Chess, a stylized simulation of warfare that probably first originated in India in the 7th century A.D., may be the most universally popular board game ever created -- and one of the most addictive. As David Shenk recounts in his 2007 book "The Immortal Game," the French painter Marcel Duchamp, one of the most influential figures in 20th-century modern art, gradually became such an obsessive chess player that by his early thirties, he had virtually stopped producing art, so that he could devote virtually every waking minute to playing. "Everything around me takes the shape of the knight or the queen, and the exterior world has no other interest for me other than its transformation to winning or losing positions," he wrote [source: Shenk].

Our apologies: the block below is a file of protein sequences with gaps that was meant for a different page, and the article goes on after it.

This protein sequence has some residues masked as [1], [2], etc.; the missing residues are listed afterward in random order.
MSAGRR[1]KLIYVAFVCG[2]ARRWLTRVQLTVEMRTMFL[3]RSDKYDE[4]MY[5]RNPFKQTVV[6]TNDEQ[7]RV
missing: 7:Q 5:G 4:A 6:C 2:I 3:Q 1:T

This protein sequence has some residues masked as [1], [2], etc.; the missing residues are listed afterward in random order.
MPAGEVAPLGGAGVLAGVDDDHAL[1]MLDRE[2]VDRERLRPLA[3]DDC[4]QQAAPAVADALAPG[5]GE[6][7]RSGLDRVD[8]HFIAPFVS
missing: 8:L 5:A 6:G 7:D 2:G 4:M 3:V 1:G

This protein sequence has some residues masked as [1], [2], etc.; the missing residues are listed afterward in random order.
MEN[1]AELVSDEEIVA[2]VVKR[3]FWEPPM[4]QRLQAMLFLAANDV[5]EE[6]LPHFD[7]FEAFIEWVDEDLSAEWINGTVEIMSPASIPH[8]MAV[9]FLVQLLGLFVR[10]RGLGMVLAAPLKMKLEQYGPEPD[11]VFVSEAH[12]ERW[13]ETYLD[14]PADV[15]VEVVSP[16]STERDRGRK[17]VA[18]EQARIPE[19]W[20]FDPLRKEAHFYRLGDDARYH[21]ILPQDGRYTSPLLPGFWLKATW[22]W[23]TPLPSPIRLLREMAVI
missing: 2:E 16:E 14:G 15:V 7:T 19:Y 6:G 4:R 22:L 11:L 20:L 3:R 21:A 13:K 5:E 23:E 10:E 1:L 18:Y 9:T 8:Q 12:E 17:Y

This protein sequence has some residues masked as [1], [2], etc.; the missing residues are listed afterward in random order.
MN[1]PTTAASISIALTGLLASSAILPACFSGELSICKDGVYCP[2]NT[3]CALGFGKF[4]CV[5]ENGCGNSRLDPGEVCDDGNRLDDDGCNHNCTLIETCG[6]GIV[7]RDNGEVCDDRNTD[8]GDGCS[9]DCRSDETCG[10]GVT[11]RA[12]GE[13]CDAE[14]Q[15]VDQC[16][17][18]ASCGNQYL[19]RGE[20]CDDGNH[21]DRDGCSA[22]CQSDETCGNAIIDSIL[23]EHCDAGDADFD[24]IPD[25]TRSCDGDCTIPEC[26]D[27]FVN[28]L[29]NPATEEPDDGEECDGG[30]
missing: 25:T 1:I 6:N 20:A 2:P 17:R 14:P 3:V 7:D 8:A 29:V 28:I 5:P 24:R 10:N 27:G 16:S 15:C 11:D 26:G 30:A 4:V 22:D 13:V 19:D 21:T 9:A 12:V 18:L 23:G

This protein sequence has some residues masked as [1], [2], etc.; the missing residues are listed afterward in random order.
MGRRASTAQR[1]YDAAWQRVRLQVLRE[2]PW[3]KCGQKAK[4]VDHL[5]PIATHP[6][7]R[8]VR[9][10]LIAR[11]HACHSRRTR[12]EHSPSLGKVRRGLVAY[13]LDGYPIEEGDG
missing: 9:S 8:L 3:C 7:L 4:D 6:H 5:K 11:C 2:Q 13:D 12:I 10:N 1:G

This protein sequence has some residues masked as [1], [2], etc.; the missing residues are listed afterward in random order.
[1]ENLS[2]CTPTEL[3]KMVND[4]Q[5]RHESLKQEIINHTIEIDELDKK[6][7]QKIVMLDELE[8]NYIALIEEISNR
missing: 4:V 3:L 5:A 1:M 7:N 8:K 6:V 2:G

Chess has been an object of fascination and obsession for so many over the years because it embodies Bushnell's theorem; on the most basic level, it's so simple that elementary-school children can learn its rules, such as the diagonal-only movement of bishops and the king's ability to move only one square at a time. At the same time, that simple structure gives virtuosos the ability to conceive and perform complex strategies. While chess is often thought of as a mathematical game, experts say the real contest is often a psychological one, in which players scrutinize one another for subtle cues and tendencies that predict behavior and reveal weaknesses. As Soviet chess trainer Mark Dvoretsky once noted: "The opponent makes an apparently innocent move, but for some reason or another, he rouses our vigilance and promptly we discover the cunning that is concealed" [source: Avni].